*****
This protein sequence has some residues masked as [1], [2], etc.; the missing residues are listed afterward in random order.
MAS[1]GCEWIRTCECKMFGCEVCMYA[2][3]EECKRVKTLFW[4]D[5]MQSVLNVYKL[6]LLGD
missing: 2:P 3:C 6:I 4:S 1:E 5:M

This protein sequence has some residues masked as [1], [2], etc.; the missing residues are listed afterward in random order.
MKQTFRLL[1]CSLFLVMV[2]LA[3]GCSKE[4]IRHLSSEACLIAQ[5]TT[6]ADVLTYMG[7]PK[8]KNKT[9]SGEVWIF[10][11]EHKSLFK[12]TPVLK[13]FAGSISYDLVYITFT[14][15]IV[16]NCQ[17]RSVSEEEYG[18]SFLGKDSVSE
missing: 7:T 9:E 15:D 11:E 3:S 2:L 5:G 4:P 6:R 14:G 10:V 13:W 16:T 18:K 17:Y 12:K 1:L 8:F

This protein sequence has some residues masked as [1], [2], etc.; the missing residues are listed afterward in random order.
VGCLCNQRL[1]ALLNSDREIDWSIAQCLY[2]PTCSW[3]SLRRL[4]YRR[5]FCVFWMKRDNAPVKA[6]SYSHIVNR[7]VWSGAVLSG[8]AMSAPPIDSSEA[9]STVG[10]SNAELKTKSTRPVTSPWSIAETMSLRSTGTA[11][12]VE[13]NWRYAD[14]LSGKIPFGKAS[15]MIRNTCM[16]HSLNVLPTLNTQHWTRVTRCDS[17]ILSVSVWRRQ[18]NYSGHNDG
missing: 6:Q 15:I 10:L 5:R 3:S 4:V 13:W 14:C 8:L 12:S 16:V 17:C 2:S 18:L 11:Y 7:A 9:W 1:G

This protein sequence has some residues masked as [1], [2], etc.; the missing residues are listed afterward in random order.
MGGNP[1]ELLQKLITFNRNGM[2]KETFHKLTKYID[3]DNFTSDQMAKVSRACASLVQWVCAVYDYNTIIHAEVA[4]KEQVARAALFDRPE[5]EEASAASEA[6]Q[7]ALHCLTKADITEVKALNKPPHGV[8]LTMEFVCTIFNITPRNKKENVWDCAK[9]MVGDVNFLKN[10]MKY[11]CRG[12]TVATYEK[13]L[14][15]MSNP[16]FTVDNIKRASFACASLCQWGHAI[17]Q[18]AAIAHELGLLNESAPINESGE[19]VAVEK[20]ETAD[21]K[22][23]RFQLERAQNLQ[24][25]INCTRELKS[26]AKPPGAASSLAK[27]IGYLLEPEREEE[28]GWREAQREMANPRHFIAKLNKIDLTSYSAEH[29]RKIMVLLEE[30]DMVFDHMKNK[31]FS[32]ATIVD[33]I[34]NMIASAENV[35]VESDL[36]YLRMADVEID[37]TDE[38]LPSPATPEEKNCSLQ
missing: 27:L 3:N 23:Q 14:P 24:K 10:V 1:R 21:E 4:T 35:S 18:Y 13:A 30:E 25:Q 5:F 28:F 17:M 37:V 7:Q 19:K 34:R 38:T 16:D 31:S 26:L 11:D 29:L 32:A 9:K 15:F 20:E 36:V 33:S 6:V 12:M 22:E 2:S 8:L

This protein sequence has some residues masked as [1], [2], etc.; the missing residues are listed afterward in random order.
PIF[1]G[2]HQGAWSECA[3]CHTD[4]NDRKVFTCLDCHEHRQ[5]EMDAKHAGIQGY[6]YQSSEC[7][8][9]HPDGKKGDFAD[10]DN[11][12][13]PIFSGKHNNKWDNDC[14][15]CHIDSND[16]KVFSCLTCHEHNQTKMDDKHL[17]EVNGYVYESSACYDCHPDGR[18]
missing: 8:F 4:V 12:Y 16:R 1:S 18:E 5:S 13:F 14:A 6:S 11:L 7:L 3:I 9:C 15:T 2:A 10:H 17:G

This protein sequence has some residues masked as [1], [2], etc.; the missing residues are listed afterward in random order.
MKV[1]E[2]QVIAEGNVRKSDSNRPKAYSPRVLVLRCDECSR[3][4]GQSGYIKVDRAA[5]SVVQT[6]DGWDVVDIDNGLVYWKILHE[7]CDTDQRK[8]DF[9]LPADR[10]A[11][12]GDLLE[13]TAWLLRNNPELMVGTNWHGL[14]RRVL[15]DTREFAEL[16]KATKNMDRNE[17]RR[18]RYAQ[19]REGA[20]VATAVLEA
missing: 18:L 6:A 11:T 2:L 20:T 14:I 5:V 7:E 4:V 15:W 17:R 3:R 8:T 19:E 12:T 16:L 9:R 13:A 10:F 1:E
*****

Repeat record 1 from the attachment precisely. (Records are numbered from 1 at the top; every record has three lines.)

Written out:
This protein sequence has some residues masked as [1], [2], etc.; the missing residues are listed afterward in random order.
MAS[1]GCEWIRTCECKMFGCEVCMYA[2][3]EECKRVKTLFW[4]D[5]MQSVLNVYKL[6]LLGD
missing: 2:P 3:C 6:I 4:S 1:E 5:M